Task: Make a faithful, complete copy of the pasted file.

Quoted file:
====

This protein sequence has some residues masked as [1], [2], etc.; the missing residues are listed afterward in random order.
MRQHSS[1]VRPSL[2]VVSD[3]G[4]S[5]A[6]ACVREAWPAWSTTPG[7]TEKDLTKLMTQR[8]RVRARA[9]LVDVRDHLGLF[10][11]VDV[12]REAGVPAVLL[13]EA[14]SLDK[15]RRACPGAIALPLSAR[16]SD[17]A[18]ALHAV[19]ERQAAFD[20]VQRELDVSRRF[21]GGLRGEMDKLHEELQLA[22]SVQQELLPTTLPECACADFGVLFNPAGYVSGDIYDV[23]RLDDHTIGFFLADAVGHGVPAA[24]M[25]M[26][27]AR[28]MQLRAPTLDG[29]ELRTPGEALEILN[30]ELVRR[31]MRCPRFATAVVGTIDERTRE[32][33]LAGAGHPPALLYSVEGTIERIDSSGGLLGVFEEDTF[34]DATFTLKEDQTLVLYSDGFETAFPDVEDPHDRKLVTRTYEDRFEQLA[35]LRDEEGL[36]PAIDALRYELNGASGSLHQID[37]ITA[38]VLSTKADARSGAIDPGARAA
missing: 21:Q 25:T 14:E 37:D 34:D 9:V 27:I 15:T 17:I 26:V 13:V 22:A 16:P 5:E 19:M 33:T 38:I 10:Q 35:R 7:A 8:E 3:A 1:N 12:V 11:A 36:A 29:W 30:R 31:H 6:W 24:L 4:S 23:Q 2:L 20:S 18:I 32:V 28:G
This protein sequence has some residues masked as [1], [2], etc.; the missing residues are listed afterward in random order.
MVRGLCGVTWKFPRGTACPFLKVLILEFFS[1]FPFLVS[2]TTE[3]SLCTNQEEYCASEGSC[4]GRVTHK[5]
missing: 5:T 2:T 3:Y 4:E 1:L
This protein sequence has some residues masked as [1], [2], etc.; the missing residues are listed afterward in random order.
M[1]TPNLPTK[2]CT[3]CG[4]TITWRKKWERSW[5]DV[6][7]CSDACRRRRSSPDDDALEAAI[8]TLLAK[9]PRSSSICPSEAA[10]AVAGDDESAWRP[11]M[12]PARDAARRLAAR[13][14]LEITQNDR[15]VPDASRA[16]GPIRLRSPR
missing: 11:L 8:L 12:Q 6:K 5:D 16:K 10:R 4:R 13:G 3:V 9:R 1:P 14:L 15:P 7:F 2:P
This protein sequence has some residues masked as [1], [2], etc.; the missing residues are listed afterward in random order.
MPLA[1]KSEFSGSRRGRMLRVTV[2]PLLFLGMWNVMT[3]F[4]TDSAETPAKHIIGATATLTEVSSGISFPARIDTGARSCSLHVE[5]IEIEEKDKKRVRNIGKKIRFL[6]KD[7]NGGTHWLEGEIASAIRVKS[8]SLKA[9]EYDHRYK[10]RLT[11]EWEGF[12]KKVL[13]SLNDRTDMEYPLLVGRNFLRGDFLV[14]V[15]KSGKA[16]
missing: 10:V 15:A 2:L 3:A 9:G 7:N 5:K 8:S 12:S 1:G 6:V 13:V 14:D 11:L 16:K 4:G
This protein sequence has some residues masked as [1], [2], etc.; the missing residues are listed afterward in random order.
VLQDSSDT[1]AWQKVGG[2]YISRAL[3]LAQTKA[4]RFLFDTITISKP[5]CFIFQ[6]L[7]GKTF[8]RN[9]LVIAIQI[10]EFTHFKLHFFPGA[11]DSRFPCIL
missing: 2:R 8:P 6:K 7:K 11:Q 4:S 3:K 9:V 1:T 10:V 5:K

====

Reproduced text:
This protein sequence has some residues masked as [1], [2], etc.; the missing residues are listed afterward in random order.
MRQHSS[1]VRPSL[2]VVSD[3]G[4]S[5]A[6]ACVREAWPAWSTTPG[7]TEKDLTKLMTQR[8]RVRARA[9]LVDVRDHLGLF[10][11]VDV[12]REAGVPAVLL[13]EA[14]SLDK[15]RRACPGAIALPLSAR[16]SD[17]A[18]ALHAV[19]ERQAAFD[20]VQRELDVSRRF[21]GGLRGEMDKLHEELQLA[22]SVQQELLPTTLPECACADFGVLFNPAGYVSGDIYDV[23]RLDDHTIGFFLADAVGHGVPAA[24]M[25]M[26][27]AR[28]MQLRAPTLDG[29]ELRTPGEALEILN[30]ELVRR[31]MRCPRFATAVVGTIDERTRE[32][33]LAGAGHPPALLYSVEGTIERIDSSGGLLGVFEEDTF[34]DATFTLKEDQTLVLYSDGFETAFPDVEDPHDRKLVTRTYEDRFEQLA[35]LRDEEGL[36]PAIDALRYELNGASGSLHQID[37]ITA[38]VLSTKADARSGAIDPGARAA
missing: 21:Q 25:T 14:E 37:D 34:D 9:V 27:I 15:T 17:I 26:V 13:V 22:A 16:P 5:E 19:M 33:T 38:I 10:Q 35:R 7:A 8:E 3:A 1:N 12:V 11:A 36:A 29:W 30:R 31:H 6:W 24:L 4:S 23:Q 2:L 20:S 18:I 32:V 28:G
This protein sequence has some residues masked as [1], [2], etc.; the missing residues are listed afterward in random order.
MVRGLCGVTWKFPRGTACPFLKVLILEFFS[1]FPFLVS[2]TTE[3]SLCTNQEEYCASEGSC[4]GRVTHK[5]
missing: 5:T 2:T 3:Y 4:E 1:L
This protein sequence has some residues masked as [1], [2], etc.; the missing residues are listed afterward in random order.
M[1]TPNLPTK[2]CT[3]CG[4]TITWRKKWERSW[5]DV[6][7]CSDACRRRRSSPDDDALEAAI[8]TLLAK[9]PRSSSICPSEAA[10]AVAGDDESAWRP[11]M[12]PARDAARRLAAR[13][14]LEITQNDR[15]VPDASRA[16]GPIRLRSPR
missing: 11:L 8:L 12:Q 6:K 5:D 16:K 10:R 4:R 13:G 3:V 9:R 1:P 14:L 15:P 7:F 2:P
This protein sequence has some residues masked as [1], [2], etc.; the missing residues are listed afterward in random order.
MPLA[1]KSEFSGSRRGRMLRVTV[2]PLLFLGMWNVMT[3]F[4]TDSAETPAKHIIGATATLTEVSSGISFPARIDTGARSCSLHVE[5]IEIEEKDKKRVRNIGKKIRFL[6]KD[7]NGGTHWLEGEIASAIRVKS[8]SLKA[9]EYDHRYK[10]RLT[11]EWEGF[12]KKVL[13]SLNDRTDMEYPLLVGRNFLRGDFLV[14]V[15]KSGKA[16]
missing: 10:V 15:A 2:L 3:A 9:G 7:N 5:K 8:S 12:S 1:G 6:V 13:V 14:D 11:L 16:K 4:G
This protein sequence has some residues masked as [1], [2], etc.; the missing residues are listed afterward in random order.
VLQDSSDT[1]AWQKVGG[2]YISRAL[3]LAQTKA[4]RFLFDTITISKP[5]CFIFQ[6]L[7]GKTF[8]RN[9]LVIAIQI[10]EFTHFKLHFFPGA[11]DSRFPCIL
missing: 2:R 8:P 6:K 7:K 11:Q 4:S 3:K 9:V 1:T 10:V 5:K